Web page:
India Government raises grant for Nepal by 17 percent
The Indian government has pledged to extend 17 percent more in financial aid to Nepal in the next fiscal year, indicating greater enthusiasm of the southern neighbour to support the landlocked country’s development endeavours. The Indian government has allocated a grant of IRs3.75 billion (Rs6 billion) for Nepal in 2017-18, as against IRs3.20 in 2016-17. The allocation was made through the Union Budget 2017-18 launched by Indian Finance Minister Arjun Jaitely on Wednesday.
In addition to the amount, India has also pledged to extend a grant of IRs113.30 million to Nepal Police Academy in 2017-18, the Indian budget document says. The grant pledged for Nepal in 2017-18 is second highest among South Asian countries, with Bhutan leading the pack. The Indian government has expressed commitment to extend IRs37.14 billion in grant to Bhutan in 2017-18. The amount, however, is 4 percent lower than in 2016-17. In total, India has expressed commitment to provide IRs49.34 billion in grants to South Asian countries, namely Afghanistan, Bangladesh, Bhutan, the Maldives, Nepal and Sri Lanka, in 2017-18. The pledged amount is 2.5 percent higher than in 2016-17.
One of the South Asian countries that has seen significant jump in Indian grant commitment is the Maldives. At IRs2.45 billion, the grant pledged for the island nation in 2017-18 is three times higher than IRs800 million allocated in 2016-17. In addition to grants, India also extends soft loans to its neighbours generally at an interest rate of 1.75 percent. In Nepal’s case the interest has even been lowered to 1 percent.
Just this fiscal year, India pledged to extend Rs79.5 billion ($750 million) in soft loan to Nepal to support post-earthquake reconstruction works. In the last fiscal year, India pledged to extend approximately Rs33 billion ($330 million) in grants to Nepal to facilitate reconstruction works and construction of road infrastructure in the Tarai. In fiscal year 2014-15, the Indian government pledged to provide Rs9.1 billion in grant and Rs98 billion in soft loan to Nepal.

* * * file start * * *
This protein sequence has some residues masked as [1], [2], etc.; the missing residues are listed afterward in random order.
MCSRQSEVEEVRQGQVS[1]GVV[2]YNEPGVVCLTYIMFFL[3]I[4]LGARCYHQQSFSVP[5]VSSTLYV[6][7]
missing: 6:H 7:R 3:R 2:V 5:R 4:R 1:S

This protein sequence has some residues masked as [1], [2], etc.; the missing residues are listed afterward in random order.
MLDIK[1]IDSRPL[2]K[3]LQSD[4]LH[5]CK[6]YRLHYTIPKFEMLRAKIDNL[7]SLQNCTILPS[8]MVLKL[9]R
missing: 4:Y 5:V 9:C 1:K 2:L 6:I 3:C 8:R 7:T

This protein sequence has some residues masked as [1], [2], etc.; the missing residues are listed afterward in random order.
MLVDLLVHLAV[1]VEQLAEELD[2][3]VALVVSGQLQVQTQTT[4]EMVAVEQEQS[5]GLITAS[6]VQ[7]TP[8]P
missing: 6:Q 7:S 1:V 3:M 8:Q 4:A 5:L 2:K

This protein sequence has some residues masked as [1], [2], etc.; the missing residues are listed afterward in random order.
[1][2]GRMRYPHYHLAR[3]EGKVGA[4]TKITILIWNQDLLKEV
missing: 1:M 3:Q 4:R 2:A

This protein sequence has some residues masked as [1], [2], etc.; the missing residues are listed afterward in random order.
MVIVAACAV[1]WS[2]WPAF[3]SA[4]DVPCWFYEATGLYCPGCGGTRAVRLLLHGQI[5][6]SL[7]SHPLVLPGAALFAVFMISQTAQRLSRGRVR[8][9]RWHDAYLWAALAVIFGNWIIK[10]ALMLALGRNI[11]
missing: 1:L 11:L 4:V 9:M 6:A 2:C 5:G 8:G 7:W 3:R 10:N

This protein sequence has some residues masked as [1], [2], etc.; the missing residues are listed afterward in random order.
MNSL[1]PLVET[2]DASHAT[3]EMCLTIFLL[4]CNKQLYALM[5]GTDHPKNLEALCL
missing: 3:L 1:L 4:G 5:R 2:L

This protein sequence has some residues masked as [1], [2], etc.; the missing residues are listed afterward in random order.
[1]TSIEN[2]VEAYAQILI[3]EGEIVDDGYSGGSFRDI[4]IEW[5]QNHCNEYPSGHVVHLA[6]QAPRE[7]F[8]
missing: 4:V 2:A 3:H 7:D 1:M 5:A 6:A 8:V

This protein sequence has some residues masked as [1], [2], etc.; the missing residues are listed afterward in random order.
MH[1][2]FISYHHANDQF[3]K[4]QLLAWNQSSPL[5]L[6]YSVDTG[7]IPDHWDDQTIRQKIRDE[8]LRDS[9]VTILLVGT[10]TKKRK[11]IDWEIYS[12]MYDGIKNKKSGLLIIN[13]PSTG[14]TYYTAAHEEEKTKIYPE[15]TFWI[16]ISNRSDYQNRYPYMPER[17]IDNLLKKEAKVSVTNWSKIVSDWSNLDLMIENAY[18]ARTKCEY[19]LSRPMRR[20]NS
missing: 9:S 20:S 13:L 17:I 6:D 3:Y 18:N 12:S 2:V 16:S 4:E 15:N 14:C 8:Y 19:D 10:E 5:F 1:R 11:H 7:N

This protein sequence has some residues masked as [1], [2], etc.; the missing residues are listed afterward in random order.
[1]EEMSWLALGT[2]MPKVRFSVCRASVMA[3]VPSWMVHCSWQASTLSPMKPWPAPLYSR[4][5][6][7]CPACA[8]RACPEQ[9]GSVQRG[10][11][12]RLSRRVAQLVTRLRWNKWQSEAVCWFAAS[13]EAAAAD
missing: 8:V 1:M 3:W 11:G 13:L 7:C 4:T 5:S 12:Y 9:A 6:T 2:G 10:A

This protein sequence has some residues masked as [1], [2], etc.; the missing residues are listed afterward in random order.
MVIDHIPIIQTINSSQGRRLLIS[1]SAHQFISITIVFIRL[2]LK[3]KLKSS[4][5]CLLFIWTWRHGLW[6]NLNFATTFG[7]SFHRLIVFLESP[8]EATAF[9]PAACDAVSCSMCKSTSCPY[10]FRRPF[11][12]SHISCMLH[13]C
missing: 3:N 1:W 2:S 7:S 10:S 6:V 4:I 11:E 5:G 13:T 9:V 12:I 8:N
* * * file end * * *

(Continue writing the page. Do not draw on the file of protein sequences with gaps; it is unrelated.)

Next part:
Although Indian government’s aid commitment to Nepal has stood at a higher level, actual disbursement has been falling since 2012-13. In 2012-13, Indian aid disbursement stood at $63.81 million, shows the Development Cooperation Report 2014-15, the latest released so far. This amount fell to $47.81 million in 2013-14 and dropped further to $22.23 in 2014-15, says the report. One of the reasons for the drop in actual disbursement is slow progress is projects funded by India. Some of the projects supported by India are cross-border rail line, integrated check posts, cross-border transmission lines, Arun III and Upper Karnali hydroelectric plants, Pancheshwar Multipurpose Project and Postal Highway, among others. Implementation of most of these projects has been sluggish.
To quell criticisms that India-funded projects in Nepal have failed to make desired progress, the two countries have recently formed an oversight mechanism to look into the matter. The mechanism held its second meeting on Monday. It concluded with both sides agreeing to expedite implementation of the projects.
Kamal Dev Bhattarai
The Kathmandu Post